This year, I’m finally going to start chipping away at my ever-growing TBR (To Be Read) shelf that I can’t seem to escape. If reading is something you want to catch up on, I’ve compiled a list—in no particular order—of my Top 5 favourite books that you should definitely check out!
Holes by Louis Sachar
Holes was one of the first novels I ever read. It was for my 4th grade English class, and it was in this class that I realized reading could be fun. It was also the first time I read a book before watching its film adaptation, and to my surprise, the movie was just as good.
The novel follows Stanley Yelnats, who is sent to a juvenile correctional camp. In this camp, each boy must dig one hole every day, 5 feet deep and 5 feet wide, until their sentence is up. During Stanley’s time at “Camp Green Lake,” the truth behind this arbitrary punishment is revealed and, in turn, creates a story full of twists, turns, and yellow-spotted lizards. Holes is an easy read with comedy, drama, and action—everything you need for an exciting story that will keep you hooked until the very last page. Plus, once you finish, you can watch the movie, which can be streamed on Disney+!
They Both Die At The End by Adam Silvera
I’m sure by now most of you have heard of Adam Silvera’s heartbreaking story, They Both Die At The End, but if I’m giving you a list of my Top 5 books, this had to appear at some point. The story is more about life than death—despite the book’s fatalistic title—and is intertwined with a beautiful love story. The novel details the final day of Mateo and Rufus, two strangers who have been informed that they will die in 24 hours. There’s no exact time or place—they’re simply notified by “Death-Cast” that today is their last day on Earth.
To make the most out of his final day, Mateo joins “Last Friends,” a social media platform that ensures those contacted by “Death-Cast” don’t spend their final day alone, and it’s here that he meets Rufus. This story will make you laugh, cry, and turn the page nervously, wondering if the following words will be their last.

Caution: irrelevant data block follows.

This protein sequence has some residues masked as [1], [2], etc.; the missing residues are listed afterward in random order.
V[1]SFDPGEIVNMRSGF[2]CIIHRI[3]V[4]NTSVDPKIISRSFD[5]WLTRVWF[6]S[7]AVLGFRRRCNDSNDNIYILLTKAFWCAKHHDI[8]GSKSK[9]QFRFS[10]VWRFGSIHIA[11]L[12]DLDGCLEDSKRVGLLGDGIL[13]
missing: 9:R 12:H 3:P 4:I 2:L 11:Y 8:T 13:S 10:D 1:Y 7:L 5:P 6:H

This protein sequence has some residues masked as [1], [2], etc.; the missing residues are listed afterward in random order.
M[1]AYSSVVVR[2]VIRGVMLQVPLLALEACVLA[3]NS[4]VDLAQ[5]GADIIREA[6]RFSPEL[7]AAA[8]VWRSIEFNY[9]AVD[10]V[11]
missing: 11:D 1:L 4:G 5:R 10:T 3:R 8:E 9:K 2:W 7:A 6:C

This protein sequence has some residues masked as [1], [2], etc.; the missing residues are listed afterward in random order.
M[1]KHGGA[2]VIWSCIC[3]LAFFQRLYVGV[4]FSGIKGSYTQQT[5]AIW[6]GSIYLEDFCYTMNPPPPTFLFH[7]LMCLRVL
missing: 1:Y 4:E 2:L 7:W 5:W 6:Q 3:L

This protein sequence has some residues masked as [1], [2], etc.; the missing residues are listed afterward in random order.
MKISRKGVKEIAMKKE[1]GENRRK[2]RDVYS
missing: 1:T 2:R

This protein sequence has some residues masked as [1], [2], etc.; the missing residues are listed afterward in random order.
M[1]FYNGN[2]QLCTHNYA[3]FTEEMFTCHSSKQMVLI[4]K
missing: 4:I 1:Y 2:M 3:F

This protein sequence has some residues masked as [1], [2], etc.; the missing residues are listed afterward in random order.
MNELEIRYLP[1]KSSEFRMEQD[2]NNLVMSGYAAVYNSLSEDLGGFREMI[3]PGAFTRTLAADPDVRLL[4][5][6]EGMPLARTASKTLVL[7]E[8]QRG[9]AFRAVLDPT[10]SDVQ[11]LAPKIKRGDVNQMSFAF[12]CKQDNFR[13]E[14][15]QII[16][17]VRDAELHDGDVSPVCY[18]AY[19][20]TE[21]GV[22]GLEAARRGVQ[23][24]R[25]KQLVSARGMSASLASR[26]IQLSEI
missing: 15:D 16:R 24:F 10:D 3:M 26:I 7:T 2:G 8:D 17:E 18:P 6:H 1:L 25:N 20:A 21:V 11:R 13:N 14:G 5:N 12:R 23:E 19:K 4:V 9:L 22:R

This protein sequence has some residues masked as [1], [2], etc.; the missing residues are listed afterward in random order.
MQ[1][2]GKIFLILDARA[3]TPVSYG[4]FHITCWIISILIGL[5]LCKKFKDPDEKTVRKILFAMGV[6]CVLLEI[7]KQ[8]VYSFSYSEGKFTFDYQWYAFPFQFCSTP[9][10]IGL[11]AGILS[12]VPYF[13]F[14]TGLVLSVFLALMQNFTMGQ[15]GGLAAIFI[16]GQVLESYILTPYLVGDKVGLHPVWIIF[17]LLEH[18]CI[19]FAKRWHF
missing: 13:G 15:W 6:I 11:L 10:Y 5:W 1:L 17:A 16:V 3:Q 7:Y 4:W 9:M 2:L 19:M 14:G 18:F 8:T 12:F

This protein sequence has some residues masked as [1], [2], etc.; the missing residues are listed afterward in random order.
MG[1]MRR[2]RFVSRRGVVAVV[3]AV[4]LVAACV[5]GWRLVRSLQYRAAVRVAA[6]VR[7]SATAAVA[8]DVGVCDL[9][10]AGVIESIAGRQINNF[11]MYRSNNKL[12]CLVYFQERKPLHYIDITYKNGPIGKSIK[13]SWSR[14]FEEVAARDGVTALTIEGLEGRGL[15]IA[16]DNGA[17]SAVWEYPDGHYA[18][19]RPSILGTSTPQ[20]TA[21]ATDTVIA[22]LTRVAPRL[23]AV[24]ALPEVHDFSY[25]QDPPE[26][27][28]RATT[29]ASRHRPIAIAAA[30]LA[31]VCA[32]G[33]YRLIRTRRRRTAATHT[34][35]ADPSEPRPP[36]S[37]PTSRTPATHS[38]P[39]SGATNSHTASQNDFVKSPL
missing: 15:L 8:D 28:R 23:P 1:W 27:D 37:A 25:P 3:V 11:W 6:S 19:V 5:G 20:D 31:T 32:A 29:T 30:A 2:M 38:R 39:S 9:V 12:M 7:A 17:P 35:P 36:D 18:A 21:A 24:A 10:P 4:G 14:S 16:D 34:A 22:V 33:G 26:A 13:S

Wh3n by Victoria Laurie
Nothing beats a good mystery, and Victoria Laurie’s strange crime thriller Wh3n satisfies this ‘whodunit’ urge. The story's protagonist is Maddie Flynn, a girl who can see the exact dates of people's death hovering over their heads. This ability ropes her into a murder investigation as the lead detective believes she is complicit due to her prediction of the victim's death, a declaration he believes is a confession rather than an act of heroism.
I’ve read a lot of crime mysteries, and often the end becomes clear early on but, with this one, I finished the book completely shocked. I recommend this book if you're looking for a quick read that keeps you guessing until the very end.
Miss Peregrine’s Home for Peculiar Children by Ransom Riggs
I’d like to preface this by saying that the book is 100% better than the movie, so if you think you already know the story based on the film, think again. This novel is weird and creepy, with a flare of childish wonder. It’s a fantastical story about a school of children who possess unique gifts. There's a girl who can start fires with her mind and another who can levitate. There's a boy who can bring inanimate objects to life and a headmistress who can manipulate time. When the story's protagonist, Jake—a mundane boy—finds the hidden school using his late grandfather's clues, he is pulled into a fight between good and evil.
Despite the story's clear hero and villain arch, there’s also an underlying coming-of-age story in which Jake is exposed to an exaggerated world of societal uniqueness—a world he learns to love and eventually fight for. This book is the first in a series of six, and each one is as good as the next.
Butter Honey Pig Bread by Francesca Ekwuyasi
This was my favourite book of 2021 and will remain on the top of my list forever. Butter Honey Pig Bread tells the story of twin sisters who leave their home in Lagos, Nigeria to live abroad, eventually settling individually in Halifax and Montreal. The story alternates perspectives between each of the twins and their mother, switching from past to present, from memories to reality. This novel is as beautiful as it is intimate and reflects how trauma affects people differently. I absolutely love this book and cannot recommend it enough.